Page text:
The U.S. Fish and Wildlife Service is declaring grizzlies in the Yellowstone region recovered and preparing to strip them of their Endangered Species Act protections, likely in early June. Once “delisted,” states including Montana, Idaho, and Wyoming will sell $1,000 licenses to non-resident trophy hunters. Draft hunting regulations are already on the books. The Service’s justification for delisting is simple: the agency says an increase in distribution and human-grizzly conflicts suggests there are too many grizzlies in the Yellowstone region. On its face, it’s a narrative that makes sense. But the best science reveals a more complicated situation, and one that deserves more scrutiny.
Today, grizzlies remain absent from 98 percent of their historic range in the contiguous U.S. Their numbers dropped from well over 50,000 when Lewis and Clark first explored the West to less than 1,800 today. Only a few, small remnant populations remain, including an isolated population of approximately 700 grizzlies in the Yellowstone region.
Biologists agree that grizzly recovery hinges on connecting isolated populations and distributing the genes they carry. To date, however, efforts to connect Yellowstone’s grizzlies with other populations, including those in the Northern Rockies, have failed. So, too, did the Service’s plan to restore grizzlies to parts of central Idaho to help facilitate connectivity in the region. As such, grizzlies in Yellowstone remain isolated.
The best science also tells us this isolated population–which continues to experience high rates of human-caused mortality and low reproductive rates–faces an uncertain future due to warming trends and changes to food sources. Grizzlies in Yellowstone have a unique diet focused largely on four food sources: meat from elk and bison, seeds from white bark pine trees, cutthroat trout, and army cutworm moths. Dramatic declines in white bark pine seeds and cutthroat trout, however, leave two of these food sources in serious jeopardy. Climate models also predict future shortages of army cutworm moths. In addition, biologists are observing a downward trend in elk numbers in the region and we know that increased reliance on meat is a hazard for bears. Grizzly mortalities from encounters with hunters and livestock operations are at unprecedented levels.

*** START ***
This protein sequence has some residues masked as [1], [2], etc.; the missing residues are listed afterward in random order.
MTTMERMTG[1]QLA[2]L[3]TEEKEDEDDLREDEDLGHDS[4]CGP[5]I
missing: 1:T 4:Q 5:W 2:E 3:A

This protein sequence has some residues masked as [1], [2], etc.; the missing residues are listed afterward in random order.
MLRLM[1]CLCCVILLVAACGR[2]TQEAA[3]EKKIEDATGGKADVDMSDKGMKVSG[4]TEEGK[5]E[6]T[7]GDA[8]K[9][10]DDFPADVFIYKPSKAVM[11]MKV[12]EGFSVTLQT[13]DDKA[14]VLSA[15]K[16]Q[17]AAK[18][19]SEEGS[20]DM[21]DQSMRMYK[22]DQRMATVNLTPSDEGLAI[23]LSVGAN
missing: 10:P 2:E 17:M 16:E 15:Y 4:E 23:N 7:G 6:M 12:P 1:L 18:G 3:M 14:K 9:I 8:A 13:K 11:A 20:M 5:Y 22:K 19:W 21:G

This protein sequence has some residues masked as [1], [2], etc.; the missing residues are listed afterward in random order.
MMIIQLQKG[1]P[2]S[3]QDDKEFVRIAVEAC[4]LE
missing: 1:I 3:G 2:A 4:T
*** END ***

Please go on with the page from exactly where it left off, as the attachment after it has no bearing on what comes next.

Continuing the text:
In sum, it’s a trying and uncertain time for the isolated grizzlies of Yellowstone, which may explain why bears are expanding their range in the region. Indeed, most of the grizzly’s range expansion has occurred to the southeast of Yellowstone into areas with more food sources (army cutworm moths and, unfortunately, livestock). Increases in distribution, therefore, may have nothing to do with high population densities–a theory promoted by the Service in support of delisting–and everything to do with hunger. In fact, during the period of increased distribution, population levels of grizzlies remained largely static (and even declined from 2014-2016). As such, increases in distribution may not equate to overcrowding in the Yellowstone region, as those promoting delisting would have us believe.
Given the level of uncertainty about the causes of increased grizzly bear distribution, the need for more dispersal and connectivity, the documented loss of major food sources, and the lag effect that exists between documenting a loss of food sources and the time that loss manifests itself at the population level, now is not the time to remove protections and declare open season on grizzlies leaving Yellowstone.
Matthew Bishop directs the Western Environmental Law Center's Northern Rockies office in his hometown of Helena. As an attorney, he uses the power of the law to ensure the long-term survival and recovery of the West’s native species, including Canada lynx, wolverine, and grizzlies.